While the government is responsible to provide us with basic facilities, when it fails to do so, what do most of us do? Criticise it, express disapproval, and ultimately go back to waiting for the bureaucratic machinery to act, which anyway works at a snails speed.
However, the people of two villages in the desert state of Rajasthan took matters in their own hands when the government failed to provide them with basic health facilities.
Here's the inspiring story of the collective effort of the people of Rajasthan.
Chanod, a village in Pali district of Rajasthan, lacked healthcare facilities and the village Public Health Centre (PHC) was running in an old building donated by the erstwhile ruler of the area, back in 1928. The PHC building was in shackles and the roads leading to it were so narrow that it was impossible for the ambulances to move around.
Seeing this, village Sarpanch Shankar Lal Gehlot, inspired villagers to raise a fund through donation. He himself donated ₹1 crore for the purpose. More donations started pouring in and reached ₹3 crore, and soon after, a huge hospital was standing in place of a small PHC!
Today, the hospital has all modern facilities to provide the best of healthcare services to the villagers. It has an Intensive Care Unit (ICU), an operation theatre, and an extensive diagnostic facilities, with two doctors functioning out of it.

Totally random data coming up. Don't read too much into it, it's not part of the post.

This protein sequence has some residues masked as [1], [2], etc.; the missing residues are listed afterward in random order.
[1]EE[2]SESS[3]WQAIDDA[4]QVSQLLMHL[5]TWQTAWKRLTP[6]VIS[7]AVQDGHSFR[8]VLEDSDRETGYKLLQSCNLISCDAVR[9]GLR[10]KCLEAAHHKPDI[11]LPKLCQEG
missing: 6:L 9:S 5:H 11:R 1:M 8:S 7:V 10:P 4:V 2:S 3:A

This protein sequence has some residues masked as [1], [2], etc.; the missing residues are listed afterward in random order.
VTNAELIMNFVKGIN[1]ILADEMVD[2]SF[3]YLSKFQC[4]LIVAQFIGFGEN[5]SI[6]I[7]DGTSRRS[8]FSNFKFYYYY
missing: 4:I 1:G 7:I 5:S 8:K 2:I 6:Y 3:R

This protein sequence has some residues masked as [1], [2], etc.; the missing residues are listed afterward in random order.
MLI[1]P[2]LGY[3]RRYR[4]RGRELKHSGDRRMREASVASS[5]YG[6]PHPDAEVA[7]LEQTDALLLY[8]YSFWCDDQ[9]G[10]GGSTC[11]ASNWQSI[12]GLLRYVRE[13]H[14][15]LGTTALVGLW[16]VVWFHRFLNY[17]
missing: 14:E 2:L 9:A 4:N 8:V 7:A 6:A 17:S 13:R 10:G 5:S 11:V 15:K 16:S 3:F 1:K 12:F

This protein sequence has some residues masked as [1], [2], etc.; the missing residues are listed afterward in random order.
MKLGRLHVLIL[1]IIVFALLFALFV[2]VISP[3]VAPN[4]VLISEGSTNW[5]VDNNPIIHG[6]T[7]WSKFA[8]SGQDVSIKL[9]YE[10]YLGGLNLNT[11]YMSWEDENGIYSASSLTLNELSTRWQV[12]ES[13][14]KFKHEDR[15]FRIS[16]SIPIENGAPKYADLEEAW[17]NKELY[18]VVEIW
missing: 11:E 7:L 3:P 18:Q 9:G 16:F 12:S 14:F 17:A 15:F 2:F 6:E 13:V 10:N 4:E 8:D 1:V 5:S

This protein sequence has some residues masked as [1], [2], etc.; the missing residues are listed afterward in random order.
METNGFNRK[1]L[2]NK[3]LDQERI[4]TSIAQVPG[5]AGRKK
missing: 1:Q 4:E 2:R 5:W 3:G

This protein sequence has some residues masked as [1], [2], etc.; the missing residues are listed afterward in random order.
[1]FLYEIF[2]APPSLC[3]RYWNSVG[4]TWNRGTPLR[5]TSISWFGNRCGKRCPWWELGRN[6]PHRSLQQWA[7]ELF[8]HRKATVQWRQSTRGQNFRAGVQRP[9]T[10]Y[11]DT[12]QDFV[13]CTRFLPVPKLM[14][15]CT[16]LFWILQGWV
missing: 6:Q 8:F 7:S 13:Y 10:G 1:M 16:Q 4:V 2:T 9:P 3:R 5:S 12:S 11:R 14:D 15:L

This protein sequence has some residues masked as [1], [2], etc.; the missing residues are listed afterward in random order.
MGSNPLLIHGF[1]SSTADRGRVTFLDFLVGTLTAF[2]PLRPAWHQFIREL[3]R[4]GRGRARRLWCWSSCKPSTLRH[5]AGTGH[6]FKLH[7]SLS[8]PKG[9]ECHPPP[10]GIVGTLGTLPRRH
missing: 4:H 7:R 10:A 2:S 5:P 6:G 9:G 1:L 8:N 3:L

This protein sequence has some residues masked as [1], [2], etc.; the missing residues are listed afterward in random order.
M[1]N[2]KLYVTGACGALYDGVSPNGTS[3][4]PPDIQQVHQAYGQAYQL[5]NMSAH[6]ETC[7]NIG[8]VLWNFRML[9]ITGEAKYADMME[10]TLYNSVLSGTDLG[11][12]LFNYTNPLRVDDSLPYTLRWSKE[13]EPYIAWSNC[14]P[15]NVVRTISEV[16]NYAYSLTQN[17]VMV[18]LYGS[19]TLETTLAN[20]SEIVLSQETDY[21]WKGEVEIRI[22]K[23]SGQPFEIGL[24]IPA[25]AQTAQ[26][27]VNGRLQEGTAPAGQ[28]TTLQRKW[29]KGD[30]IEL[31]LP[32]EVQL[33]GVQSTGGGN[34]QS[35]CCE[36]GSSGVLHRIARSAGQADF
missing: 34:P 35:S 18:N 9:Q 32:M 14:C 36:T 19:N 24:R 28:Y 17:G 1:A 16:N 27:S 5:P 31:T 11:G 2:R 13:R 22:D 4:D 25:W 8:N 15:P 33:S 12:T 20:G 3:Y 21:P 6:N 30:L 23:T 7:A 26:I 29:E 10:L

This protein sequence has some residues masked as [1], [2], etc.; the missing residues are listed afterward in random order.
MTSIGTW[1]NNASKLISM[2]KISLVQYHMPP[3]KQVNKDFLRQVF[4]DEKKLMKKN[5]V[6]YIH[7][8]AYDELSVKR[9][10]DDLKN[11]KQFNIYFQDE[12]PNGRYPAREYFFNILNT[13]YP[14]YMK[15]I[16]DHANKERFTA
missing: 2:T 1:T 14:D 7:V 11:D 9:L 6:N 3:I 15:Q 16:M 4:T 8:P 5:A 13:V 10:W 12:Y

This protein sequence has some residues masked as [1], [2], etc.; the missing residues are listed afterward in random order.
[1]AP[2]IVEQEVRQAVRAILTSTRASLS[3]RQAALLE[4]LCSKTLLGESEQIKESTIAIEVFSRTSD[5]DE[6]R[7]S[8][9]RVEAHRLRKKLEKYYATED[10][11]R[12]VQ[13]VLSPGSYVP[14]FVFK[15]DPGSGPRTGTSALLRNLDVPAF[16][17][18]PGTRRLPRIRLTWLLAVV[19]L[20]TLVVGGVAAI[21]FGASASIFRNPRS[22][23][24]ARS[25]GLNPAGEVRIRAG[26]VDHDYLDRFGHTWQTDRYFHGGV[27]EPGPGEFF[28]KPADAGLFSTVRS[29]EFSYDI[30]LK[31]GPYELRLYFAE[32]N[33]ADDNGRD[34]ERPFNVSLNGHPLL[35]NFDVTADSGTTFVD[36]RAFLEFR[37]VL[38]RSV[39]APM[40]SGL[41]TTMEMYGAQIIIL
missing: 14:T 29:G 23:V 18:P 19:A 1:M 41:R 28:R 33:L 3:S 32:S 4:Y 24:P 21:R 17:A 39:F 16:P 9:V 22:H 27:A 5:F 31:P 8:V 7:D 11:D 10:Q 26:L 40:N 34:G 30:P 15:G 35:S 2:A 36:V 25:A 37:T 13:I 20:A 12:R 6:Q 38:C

However, unfortunately, despite the villagers taking charge of the situation, some of the facilities are still not being used because the hospital needs more doctors, for which a government sanction is being awaited.
Another village which followed suit is Gida in Barmer, where the Public Health Centre desperately needed to be repaired. Its roof wouldn't stop leaking and the building was in ruins. But despite multiple presentations to the government, no budget was released for its repair and it became very difficult for doctors to treat people in such a dismal condition.
This time, it was the doctor at PHC, Dr. Jagdish Choudhary, who took charge and encouraged people to collect money for repairing the health centre. ₹8 lakhs were collected with the help of 700 villagers, and the health centre was turned into a clean and neat health centre equipped with CCTV cameras.
At present, PHC at Gida is considered as one of the top Primary Health Centres of the state, with 25,000 outdoor patients visiting every year. It's almost six times the number in 2012, when only 4,200 people visited it for health services.
A great way of leading by example, isn't it?
Images used for representational purpose only.